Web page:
Career, technical, and agricultural education (CTAE) is on the rise across Georgia. With the need for skilled workers increasing, CTAE programs in Georgia school districts are going up as well.
At the national level, CTAE is made up of 16 career clusters, each with a varying number of pathways. Each state uses those clusters to shape their own CTAE programs, but they tweak the clusters to fit the needs of their workforce.
Here, we’ll take a look at CTAE in Georgia and the career clusters it includes.
In Georgia, CTAE is made up of 17 career clusters:
On this page, we’ll go into the details of each cluster to see how Georgia approaches CTAE compared to national CTAE.
We’ll also introduce you to the next big thing for CTAE in Georgia.
But first, let’s take a look at how CTAE works in Georgia.
The Georgia Department of Education (Georgia DOE) invests heavily in CTAE to “ensure students have the skills they need to thrive in the future workforce.”
To do this, Georgia has a number of middle school CTAE courses.
Each of the Georgia career clusters has specific course sequences to ensure students across the state learn the same information for the same career, no matter which school or district they’re in.
With support from the Georgia Association for Career & Technical Education (GACTE), the Georgia DOE regularly reviews and updates the pathway course sequences to stay current with industry standards.
Students in these sequences must pass an exam to obtain an industry certification or credential in order to work.
Georgia refers to these exams as Technical Skill Attainment Assessments. Depending on the career, the assessment could be from a state organization or even a national agency.
In addition to the courses and assessments, students interested in CTAE have opportunities to join a career and technical student organization (CTSO). In Georgia, these organizations are coordinated by Georgia CTSO, which is backed by the Georgia DOE.
Overall, with more than 130 career pathways available for students to choose, it’s clear that CTAE programs are in full force in Georgia!
Now that you have an idea of how CTAE works in Georgia, let’s dig into the 17 career clusters.
The Agriculture, Food, & Natural Resources (AFNR) career cluster is a big part of CTAE in Georgia. The Georgia DOE states that their mission for agricultural education is to be “a premier learning system that delivers agricultural, environmental, and leadership education programs and services.”
In Georgia, the AFNR cluster has seven career pathways, which are slightly different than the national ones:
Within those pathways, Georgia offers 34 course sequence options, each one focused on preparing students for a specific career.
The Georgia DOE lists more than 30 assessments for students in the AFNR cluster, ranging from state-developed ones to national certifications.
At the national level, the CTSO related to this career cluster is the National FFA Organization. Georgia has a state-specific version that students can join -- the Georgia FFA Association.
The Architecture & Construction cluster provides opportunities for careers in planning, building, and maintaining structures.
While there are only three pathways under this cluster at the national level, there are 12 in Georgia. This directly lines up with the 12 pathway course sequences.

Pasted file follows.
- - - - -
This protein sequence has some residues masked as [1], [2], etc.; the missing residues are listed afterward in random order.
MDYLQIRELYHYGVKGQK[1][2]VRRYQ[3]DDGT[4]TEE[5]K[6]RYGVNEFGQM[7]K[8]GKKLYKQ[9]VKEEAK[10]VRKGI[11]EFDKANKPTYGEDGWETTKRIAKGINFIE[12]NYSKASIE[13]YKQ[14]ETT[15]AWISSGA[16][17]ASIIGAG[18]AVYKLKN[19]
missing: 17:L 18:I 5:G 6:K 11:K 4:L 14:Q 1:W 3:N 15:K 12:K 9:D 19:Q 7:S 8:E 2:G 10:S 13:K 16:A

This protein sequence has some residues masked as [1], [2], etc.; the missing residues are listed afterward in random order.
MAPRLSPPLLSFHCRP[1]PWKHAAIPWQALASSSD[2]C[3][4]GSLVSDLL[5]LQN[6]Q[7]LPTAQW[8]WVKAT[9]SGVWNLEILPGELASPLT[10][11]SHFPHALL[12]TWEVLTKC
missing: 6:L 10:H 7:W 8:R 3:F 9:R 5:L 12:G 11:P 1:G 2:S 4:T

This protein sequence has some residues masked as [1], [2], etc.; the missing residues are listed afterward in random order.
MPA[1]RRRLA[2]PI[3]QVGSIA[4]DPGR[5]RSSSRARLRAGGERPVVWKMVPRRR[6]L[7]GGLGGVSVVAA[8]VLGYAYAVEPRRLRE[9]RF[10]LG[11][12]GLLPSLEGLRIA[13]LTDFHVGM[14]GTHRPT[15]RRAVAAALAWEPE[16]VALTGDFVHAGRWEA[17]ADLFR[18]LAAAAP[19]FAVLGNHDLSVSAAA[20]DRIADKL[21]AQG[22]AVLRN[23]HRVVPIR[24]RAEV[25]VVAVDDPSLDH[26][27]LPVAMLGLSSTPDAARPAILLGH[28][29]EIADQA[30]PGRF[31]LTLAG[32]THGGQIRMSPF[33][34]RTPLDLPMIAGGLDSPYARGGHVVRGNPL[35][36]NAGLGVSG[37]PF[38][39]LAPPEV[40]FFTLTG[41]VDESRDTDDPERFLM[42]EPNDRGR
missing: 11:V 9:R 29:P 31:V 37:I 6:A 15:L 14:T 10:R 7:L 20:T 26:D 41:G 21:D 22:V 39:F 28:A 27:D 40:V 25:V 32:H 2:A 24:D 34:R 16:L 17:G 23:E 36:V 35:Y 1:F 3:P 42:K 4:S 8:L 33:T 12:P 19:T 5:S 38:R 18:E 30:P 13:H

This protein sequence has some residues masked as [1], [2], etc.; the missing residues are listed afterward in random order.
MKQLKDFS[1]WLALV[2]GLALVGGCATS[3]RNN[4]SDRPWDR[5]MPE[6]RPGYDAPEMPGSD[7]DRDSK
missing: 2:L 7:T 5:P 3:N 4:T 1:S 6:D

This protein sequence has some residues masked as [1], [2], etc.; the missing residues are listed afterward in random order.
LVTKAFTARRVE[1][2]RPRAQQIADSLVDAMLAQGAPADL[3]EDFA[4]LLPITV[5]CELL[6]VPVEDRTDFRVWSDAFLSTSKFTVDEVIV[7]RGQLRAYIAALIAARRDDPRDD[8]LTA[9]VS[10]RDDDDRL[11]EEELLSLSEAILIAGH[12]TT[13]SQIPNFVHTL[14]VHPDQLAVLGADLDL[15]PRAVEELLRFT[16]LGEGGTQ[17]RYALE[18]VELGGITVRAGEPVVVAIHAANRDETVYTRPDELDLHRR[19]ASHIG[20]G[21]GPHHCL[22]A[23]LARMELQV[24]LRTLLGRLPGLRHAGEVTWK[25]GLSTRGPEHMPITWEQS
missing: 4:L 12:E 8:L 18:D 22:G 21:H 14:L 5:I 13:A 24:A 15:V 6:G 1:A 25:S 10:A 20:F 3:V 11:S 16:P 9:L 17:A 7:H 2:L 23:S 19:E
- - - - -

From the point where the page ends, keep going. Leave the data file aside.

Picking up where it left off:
Along with those course sequence options, students can choose from more than 25 national assessments to become certified for a career in this cluster.
Unlike the AFNR cluster, students in the Architecture & Construction cluster don’t have a specific CTSO option. However, they can choose to join SkillsUSA Georgia.
In Georgia, the Arts, A/V Technology, & Communications (AAVTC) cluster is similar to the national cluster. However, the national cluster has pathways for journalism and performing arts, while Georgia does not..
The course sequences for AAVTC in Georgia are as follows:
The Georgia DOE lists more than 15 assessment options for certification in the AAVTC cluster, all of which are also recognized nationally.
Similar to the Architecture & Construction cluster, there are no dedicated CTSOs for AAVTC, but students can join SkillsUSA Georgia if they are interested.
At the national level, the Business Management & Administration cluster has five pathways, but Georgia only has three:
There are three course sequences that directly align with those pathways, including Health Information Technology, which is a crossover between this cluster and the Health Science cluster.
Unlike the previous clusters, Business Management & Administration only has a handful of assessments suggested by the Georgia DOE for student certification. However, there are two CTSOs that students have the option to join -- Georgia DECA and Georgia FBLA.
Similar to the previous cluster, Georgia strays from the national pathways in Education & Training. While there are still three pathways, Georgia is more specifically focused on teaching.
The three course sequence options are:
When it comes to assessment certifications for Education & Training, there are six national options and one developed at the state level in Georgia.
There is one state-specific CTSO for students in this cluster -- the Georgia Family, Career, & Community Leaders of America (GAFCCLA).
The Energy career cluster is the extra cluster that is included in CTAE in Georgia, but not nationally.
Students in this cluster are introduced to careers related to generating and distributing energy as well as developing alternate forms of energy.
In Georgia, there are two pathway course sequences in the Energy cluster: